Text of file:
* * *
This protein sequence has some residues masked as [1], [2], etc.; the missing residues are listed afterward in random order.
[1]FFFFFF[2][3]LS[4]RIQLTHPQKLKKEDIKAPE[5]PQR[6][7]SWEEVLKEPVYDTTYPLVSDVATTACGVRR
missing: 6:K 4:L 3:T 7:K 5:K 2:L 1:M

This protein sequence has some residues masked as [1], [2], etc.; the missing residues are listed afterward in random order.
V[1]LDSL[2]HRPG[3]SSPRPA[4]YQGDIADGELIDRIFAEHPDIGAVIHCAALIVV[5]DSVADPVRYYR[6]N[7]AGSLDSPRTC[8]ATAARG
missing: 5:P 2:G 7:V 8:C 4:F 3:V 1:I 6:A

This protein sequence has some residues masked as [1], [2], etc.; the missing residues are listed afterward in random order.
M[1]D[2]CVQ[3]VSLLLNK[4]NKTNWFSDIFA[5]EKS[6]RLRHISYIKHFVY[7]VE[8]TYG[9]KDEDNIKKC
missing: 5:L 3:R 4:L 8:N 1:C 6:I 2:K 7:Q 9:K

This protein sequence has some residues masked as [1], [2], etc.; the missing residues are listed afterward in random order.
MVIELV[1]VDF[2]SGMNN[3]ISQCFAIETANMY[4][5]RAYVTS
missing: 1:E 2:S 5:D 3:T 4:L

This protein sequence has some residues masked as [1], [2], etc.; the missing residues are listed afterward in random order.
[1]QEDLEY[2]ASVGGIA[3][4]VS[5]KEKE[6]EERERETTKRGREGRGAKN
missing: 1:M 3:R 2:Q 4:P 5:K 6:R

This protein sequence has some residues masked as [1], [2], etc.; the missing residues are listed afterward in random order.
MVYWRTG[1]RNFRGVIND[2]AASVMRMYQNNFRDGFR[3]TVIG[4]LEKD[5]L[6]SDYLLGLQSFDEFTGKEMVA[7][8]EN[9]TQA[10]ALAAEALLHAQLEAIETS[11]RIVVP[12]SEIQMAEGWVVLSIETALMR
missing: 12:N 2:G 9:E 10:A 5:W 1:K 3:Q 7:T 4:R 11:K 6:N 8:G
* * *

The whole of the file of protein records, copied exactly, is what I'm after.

This protein sequence has some residues masked as [1], [2], etc.; the missing residues are listed afterward in random order.
[1]FFFFFF[2][3]LS[4]RIQLTHPQKLKKEDIKAPE[5]PQR[6][7]SWEEVLKEPVYDTTYPLVSDVATTACGVRR
missing: 6:K 4:L 3:T 7:K 5:K 2:L 1:M

This protein sequence has some residues masked as [1], [2], etc.; the missing residues are listed afterward in random order.
V[1]LDSL[2]HRPG[3]SSPRPA[4]YQGDIADGELIDRIFAEHPDIGAVIHCAALIVV[5]DSVADPVRYYR[6]N[7]AGSLDSPRTC[8]ATAARG
missing: 5:P 2:G 7:V 8:C 4:F 3:V 1:I 6:A

This protein sequence has some residues masked as [1], [2], etc.; the missing residues are listed afterward in random order.
M[1]D[2]CVQ[3]VSLLLNK[4]NKTNWFSDIFA[5]EKS[6]RLRHISYIKHFVY[7]VE[8]TYG[9]KDEDNIKKC
missing: 5:L 3:R 4:L 8:N 1:C 6:I 2:K 7:Q 9:K

This protein sequence has some residues masked as [1], [2], etc.; the missing residues are listed afterward in random order.
MVIELV[1]VDF[2]SGMNN[3]ISQCFAIETANMY[4][5]RAYVTS
missing: 1:E 2:S 5:D 3:T 4:L

This protein sequence has some residues masked as [1], [2], etc.; the missing residues are listed afterward in random order.
[1]QEDLEY[2]ASVGGIA[3][4]VS[5]KEKE[6]EERERETTKRGREGRGAKN
missing: 1:M 3:R 2:Q 4:P 5:K 6:R

This protein sequence has some residues masked as [1], [2], etc.; the missing residues are listed afterward in random order.
MVYWRTG[1]RNFRGVIND[2]AASVMRMYQNNFRDGFR[3]TVIG[4]LEKD[5]L[6]SDYLLGLQSFDEFTGKEMVA[7][8]EN[9]TQA[10]ALAAEALLHAQLEAIETS[11]RIVVP[12]SEIQMAEGWVVLSIETALMR
missing: 12:N 2:G 9:E 10:A 5:W 1:K 3:Q 7:T 4:R 11:K 6:N 8:G